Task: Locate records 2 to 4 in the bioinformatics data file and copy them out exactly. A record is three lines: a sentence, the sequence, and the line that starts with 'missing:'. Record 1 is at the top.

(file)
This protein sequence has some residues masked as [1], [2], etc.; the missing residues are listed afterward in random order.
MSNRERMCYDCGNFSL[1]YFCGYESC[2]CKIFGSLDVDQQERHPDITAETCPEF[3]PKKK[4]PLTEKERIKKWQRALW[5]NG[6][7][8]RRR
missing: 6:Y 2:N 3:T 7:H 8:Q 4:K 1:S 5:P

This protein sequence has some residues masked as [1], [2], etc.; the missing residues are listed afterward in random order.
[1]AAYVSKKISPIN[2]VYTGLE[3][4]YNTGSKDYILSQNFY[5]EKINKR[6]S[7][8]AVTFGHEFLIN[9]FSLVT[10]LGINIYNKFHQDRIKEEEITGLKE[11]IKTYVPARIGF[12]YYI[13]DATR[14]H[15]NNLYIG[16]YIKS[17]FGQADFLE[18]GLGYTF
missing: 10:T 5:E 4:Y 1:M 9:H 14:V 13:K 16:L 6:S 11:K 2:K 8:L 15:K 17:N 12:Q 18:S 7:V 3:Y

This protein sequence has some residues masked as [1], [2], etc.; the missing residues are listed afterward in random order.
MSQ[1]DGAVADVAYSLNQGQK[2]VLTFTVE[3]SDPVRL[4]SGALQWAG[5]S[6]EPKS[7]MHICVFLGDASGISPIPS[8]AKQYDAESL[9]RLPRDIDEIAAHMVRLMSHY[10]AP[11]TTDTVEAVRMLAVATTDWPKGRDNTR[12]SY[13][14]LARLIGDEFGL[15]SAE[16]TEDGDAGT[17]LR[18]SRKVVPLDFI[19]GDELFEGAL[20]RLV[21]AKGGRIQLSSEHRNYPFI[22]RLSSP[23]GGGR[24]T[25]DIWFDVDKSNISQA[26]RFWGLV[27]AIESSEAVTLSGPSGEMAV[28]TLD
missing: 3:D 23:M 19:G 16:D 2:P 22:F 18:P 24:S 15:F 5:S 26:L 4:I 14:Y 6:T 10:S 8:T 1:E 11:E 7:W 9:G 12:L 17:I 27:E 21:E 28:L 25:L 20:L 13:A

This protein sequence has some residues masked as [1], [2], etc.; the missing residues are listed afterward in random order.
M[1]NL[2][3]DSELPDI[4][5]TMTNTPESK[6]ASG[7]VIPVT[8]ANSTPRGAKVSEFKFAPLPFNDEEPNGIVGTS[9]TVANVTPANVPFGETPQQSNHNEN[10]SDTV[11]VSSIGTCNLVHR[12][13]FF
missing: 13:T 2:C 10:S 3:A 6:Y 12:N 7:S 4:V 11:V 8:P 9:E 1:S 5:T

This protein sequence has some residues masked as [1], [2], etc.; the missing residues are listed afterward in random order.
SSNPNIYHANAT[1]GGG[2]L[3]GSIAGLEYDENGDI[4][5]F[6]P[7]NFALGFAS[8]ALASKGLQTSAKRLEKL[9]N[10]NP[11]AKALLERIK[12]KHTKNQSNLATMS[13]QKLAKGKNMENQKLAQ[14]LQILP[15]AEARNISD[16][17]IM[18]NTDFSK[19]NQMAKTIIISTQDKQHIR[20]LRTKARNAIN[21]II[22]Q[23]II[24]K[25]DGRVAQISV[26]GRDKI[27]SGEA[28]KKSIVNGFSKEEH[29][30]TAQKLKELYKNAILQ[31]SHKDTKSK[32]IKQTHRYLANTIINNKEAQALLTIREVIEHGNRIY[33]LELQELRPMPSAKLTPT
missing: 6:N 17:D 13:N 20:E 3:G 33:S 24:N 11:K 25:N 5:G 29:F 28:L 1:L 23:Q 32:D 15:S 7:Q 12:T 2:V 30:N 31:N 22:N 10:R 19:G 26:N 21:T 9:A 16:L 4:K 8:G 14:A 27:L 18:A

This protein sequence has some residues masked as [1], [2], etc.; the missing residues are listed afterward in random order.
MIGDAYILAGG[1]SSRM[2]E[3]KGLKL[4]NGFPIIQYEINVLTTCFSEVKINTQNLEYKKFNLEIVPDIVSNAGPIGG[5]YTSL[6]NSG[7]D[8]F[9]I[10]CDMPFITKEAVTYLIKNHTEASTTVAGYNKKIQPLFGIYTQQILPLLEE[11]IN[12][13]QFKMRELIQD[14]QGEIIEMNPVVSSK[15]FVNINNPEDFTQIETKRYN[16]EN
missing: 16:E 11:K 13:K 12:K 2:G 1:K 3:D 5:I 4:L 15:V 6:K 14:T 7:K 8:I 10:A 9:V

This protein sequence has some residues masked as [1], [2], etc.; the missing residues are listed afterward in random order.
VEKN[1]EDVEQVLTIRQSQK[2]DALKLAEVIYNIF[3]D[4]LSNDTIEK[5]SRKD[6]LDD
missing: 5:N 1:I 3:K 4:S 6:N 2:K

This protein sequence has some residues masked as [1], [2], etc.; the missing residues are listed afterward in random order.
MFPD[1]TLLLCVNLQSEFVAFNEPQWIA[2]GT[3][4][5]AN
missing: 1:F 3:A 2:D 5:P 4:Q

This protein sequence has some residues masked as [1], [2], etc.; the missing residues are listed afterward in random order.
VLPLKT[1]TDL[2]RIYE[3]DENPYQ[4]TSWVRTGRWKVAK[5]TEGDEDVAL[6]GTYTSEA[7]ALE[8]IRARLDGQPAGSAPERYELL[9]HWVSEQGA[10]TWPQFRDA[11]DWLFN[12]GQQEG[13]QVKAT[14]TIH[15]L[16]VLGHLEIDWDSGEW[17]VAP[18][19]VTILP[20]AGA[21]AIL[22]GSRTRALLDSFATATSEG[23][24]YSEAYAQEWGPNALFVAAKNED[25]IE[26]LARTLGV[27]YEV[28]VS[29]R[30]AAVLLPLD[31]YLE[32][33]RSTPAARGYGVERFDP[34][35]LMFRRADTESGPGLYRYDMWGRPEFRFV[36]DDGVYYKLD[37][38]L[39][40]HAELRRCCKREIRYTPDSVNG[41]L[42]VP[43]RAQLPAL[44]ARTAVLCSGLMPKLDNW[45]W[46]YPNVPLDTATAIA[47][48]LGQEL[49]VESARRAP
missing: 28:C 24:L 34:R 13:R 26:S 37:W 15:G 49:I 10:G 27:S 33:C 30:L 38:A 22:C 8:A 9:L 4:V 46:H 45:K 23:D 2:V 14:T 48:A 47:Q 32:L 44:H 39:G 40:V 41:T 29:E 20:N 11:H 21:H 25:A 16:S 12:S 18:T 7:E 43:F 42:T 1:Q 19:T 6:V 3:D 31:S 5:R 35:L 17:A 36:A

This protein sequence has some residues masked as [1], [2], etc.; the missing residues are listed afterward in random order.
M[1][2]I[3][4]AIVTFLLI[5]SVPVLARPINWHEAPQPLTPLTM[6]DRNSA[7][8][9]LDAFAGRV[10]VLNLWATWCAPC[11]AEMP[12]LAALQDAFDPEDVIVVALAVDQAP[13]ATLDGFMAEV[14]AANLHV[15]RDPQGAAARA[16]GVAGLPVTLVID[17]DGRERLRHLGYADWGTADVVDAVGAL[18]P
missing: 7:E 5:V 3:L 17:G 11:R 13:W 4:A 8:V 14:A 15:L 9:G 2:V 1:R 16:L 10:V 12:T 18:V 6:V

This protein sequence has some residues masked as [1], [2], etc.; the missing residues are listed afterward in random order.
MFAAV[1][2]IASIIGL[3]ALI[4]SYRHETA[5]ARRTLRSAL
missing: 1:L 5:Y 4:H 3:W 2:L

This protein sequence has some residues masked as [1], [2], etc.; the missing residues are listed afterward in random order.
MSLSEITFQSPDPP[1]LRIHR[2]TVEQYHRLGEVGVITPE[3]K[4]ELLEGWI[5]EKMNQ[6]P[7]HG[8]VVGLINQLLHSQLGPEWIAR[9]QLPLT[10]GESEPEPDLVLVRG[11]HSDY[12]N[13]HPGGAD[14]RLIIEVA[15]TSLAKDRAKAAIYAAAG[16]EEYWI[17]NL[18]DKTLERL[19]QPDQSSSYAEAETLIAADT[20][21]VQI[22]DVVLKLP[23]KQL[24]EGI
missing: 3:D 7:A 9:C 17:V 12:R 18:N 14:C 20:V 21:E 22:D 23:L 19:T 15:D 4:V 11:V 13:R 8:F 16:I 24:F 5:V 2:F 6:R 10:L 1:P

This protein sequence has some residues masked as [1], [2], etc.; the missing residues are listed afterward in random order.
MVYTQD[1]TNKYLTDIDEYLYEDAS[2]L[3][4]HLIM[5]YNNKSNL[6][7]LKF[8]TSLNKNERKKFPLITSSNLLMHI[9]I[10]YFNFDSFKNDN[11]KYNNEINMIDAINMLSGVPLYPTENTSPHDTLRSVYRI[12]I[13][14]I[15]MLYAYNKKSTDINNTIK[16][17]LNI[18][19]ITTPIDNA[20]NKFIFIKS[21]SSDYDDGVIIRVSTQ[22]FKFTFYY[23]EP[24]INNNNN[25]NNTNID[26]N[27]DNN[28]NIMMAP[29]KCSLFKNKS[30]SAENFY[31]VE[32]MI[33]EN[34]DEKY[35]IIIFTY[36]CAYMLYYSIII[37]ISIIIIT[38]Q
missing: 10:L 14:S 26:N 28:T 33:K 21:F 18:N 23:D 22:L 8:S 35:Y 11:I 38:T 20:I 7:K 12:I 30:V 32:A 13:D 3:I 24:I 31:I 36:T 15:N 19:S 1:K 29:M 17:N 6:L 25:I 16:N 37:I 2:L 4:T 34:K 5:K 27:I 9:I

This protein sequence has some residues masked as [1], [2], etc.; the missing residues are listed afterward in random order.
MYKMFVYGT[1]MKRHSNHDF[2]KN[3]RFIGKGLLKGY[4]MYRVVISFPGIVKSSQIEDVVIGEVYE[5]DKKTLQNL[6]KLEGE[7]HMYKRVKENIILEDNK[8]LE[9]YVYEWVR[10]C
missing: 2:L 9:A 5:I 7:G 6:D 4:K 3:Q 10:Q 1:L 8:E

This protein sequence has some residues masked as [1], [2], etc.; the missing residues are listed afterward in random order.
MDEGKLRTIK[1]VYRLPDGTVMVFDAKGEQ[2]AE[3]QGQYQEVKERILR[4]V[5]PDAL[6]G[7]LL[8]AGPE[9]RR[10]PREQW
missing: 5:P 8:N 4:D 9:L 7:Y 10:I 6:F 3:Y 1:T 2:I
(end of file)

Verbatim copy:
This protein sequence has some residues masked as [1], [2], etc.; the missing residues are listed afterward in random order.
[1]AAYVSKKISPIN[2]VYTGLE[3][4]YNTGSKDYILSQNFY[5]EKINKR[6]S[7][8]AVTFGHEFLIN[9]FSLVT[10]LGINIYNKFHQDRIKEEEITGLKE[11]IKTYVPARIGF[12]YYI[13]DATR[14]H[15]NNLYIG[16]YIKS[17]FGQADFLE[18]GLGYTF
missing: 10:T 5:E 4:Y 1:M 9:H 14:V 13:K 16:L 6:S 11:K 2:K 8:L 15:K 17:N 12:Q 18:S 7:V 3:Y

This protein sequence has some residues masked as [1], [2], etc.; the missing residues are listed afterward in random order.
MSQ[1]DGAVADVAYSLNQGQK[2]VLTFTVE[3]SDPVRL[4]SGALQWAG[5]S[6]EPKS[7]MHICVFLGDASGISPIPS[8]AKQYDAESL[9]RLPRDIDEIAAHMVRLMSHY[10]AP[11]TTDTVEAVRMLAVATTDWPKGRDNTR[12]SY[13][14]LARLIGDEFGL[15]SAE[16]TEDGDAGT[17]LR[18]SRKVVPLDFI[19]GDELFEGAL[20]RLV[21]AKGGRIQLSSEHRNYPFI[22]RLSSP[23]GGGR[24]T[25]DIWFDVDKSNISQA[26]RFWGLV[27]AIESSEAVTLSGPSGEMAV[28]TLD
missing: 3:D 23:M 19:G 16:D 2:P 22:F 18:P 24:S 15:F 5:S 26:L 4:I 14:Y 6:T 10:S 8:T 1:E 11:E 7:W 9:G 12:L 17:I 27:E 21:E 28:L 25:L 20:L 13:A

This protein sequence has some residues masked as [1], [2], etc.; the missing residues are listed afterward in random order.
M[1]NL[2][3]DSELPDI[4][5]TMTNTPESK[6]ASG[7]VIPVT[8]ANSTPRGAKVSEFKFAPLPFNDEEPNGIVGTS[9]TVANVTPANVPFGETPQQSNHNEN[10]SDTV[11]VSSIGTCNLVHR[12][13]FF
missing: 13:T 2:C 10:S 3:A 6:Y 12:N 7:S 4:V 11:V 8:P 9:E 1:S 5:T